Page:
When Jesus entered Jerusalem, it must have excited and energized the crowds who welcomed him. Garments spread on the path, palm branches waving in the air, jubilant cries lifted to the heavens: “Hosanna, Hosanna in the highest! Welcome, Jesus, long awaited Messiah of God and Israel!”
A number must have enthused, “It’s about time! We saw how he ran from the crowds who would have made him King after he fed them; we heard how he rebuked those who proclaimed his royal qualifications; our hearts burned with zeal as he cleared out the Temple; we wept when friends told us what happened on the mountain when he dazzled them and the Voice confirmed who He IS! Yes, this is long overdue; we have waited long enough. Now is the time, the day of our liberation. Now, the forces of heaven will muster and emboldened the faithful to join them. Now the invaders and occupiers will run for their lives, only to fall to their deaths. Now, He will summon thousands of heavenly warriors to wage the battle that brings us glory again, that settles us under our fig trees to bathe in the warmth of Shalom. Yes, now is the time!”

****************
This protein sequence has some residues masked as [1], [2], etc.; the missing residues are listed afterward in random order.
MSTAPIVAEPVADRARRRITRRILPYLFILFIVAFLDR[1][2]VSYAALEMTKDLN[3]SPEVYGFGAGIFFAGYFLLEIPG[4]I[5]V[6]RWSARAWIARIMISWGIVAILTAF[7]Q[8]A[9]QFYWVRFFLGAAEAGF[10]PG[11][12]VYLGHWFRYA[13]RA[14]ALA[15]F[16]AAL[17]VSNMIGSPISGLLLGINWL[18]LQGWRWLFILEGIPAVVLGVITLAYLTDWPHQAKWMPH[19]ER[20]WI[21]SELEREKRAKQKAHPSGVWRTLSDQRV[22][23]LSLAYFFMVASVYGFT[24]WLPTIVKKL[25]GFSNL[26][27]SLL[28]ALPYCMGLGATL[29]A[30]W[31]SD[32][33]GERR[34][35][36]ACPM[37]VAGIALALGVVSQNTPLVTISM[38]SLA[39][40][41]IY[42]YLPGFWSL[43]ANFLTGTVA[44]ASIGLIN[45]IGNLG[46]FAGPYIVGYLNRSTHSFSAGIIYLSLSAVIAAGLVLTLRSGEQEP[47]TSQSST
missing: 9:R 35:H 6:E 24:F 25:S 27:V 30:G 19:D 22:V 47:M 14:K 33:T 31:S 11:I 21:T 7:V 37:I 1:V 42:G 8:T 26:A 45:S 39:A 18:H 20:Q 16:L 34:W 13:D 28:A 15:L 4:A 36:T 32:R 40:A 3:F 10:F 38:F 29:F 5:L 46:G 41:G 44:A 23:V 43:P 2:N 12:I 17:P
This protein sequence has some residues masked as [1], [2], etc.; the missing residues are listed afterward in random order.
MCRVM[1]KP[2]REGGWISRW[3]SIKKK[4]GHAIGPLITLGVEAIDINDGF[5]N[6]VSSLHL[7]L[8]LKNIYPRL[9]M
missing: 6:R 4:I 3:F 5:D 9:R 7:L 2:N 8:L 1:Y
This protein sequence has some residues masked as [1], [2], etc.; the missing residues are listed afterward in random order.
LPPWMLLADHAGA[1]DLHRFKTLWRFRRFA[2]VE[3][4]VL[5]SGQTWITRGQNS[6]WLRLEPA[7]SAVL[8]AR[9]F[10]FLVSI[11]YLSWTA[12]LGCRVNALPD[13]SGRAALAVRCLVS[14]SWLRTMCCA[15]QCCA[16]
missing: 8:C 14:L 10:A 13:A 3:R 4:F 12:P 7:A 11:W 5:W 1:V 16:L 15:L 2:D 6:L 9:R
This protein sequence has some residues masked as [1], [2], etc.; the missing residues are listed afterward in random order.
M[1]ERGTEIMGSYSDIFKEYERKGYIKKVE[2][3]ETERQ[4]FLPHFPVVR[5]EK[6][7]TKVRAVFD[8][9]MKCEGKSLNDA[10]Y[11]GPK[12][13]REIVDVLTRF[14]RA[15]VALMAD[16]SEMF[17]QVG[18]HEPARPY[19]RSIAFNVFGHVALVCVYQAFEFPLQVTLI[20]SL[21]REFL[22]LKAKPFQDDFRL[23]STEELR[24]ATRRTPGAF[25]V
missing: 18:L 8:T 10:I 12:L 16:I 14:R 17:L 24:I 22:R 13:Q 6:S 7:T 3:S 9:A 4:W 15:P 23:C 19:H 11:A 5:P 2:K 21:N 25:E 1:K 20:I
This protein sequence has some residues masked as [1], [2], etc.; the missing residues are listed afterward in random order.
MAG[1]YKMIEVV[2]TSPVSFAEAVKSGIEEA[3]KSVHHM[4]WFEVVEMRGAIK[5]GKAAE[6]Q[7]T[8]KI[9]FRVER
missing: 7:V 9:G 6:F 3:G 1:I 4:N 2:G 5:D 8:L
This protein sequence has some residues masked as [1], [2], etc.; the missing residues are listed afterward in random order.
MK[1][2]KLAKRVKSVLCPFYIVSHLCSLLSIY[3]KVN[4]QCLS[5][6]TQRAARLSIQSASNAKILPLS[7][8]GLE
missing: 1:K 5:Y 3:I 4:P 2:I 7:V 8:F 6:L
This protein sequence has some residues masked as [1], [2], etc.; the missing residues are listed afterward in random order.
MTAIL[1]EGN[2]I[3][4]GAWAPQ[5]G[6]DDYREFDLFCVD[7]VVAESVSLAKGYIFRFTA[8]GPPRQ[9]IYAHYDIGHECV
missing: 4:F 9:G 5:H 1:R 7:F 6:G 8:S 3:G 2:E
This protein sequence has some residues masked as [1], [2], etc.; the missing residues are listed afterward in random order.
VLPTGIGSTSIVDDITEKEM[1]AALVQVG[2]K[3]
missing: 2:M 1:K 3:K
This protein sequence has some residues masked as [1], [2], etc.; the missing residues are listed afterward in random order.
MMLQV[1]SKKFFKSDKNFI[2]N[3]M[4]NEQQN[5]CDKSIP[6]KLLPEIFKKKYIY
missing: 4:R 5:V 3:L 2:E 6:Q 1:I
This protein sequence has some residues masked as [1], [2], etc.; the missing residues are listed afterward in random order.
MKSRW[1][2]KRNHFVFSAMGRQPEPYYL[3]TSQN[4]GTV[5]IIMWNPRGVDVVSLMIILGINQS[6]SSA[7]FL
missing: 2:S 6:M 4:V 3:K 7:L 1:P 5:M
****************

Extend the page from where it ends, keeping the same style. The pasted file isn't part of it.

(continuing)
Of course, there were also strange and unsettling features of what unfolded, features that became ominous upon later reflection. Why the donkey? Why would He weep, if indeed those reports are accurate? Why were the authorities just watching and noting everything carefully? Why wasn’t there a rush of the faithful from within the city to join the throngs and go all the way to Palace or Temple? Why was it taking so long for the heavenly warriors to come?